He had spoken with the interests of his country at heart; but he had also had at heart the interests of those neighbouring countries which were in exactly the same position. He was also convinced that in the long run he had been speaking in the interests of the refugees themselves. What use would there be after all in drafting the text of a convention which only one or two countries would be in a position to accept?
The French delegation did not intend to make any far-reaching demands during the forthcoming debate. But the observations of European countries represented on the Committee, which had already given evidence of their very proper concern, should be taken into account. The text must be sufficiently flexible, especially in regard to reservation clauses. A rigid text, to be applied or rejected en bloc, would cause bitter disappointment, or even prove an utter failure.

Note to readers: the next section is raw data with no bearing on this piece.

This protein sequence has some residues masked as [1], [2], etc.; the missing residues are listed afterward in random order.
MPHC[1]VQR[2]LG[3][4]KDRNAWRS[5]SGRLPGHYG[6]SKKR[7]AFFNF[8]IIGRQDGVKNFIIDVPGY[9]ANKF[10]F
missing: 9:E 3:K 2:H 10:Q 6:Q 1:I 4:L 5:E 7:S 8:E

The few points on which the French delegation would have specific comments to make had been most carefully examined by the technical services of the French Government. The points in question were not many, but the French delegation regarded them as of the greatest importance; and he urged the Committee to bear in mind, when those points were raised, not only the 300,000 refugees at present on French soil, but all those who might arrive in the future under the definition just adopted, the French Government being unable to keep them out of its territory by a policy of entry visas, or not having the heart to send them back to the countries form which they had fled.
Mr. PEREZ PEROZO (Venezuela) agreed with the Chairman that the drafting of the preamble and article 1 by the Economic and Social Council had lifted a heavy burden form the shoulders of the Committee. The discussions in the Council also showed clearly that the Committee was not expected to deal with federal State and colonial clauses, which were essentially political in content and presented problems that should be solved by the General Assembly rather than by the Committee.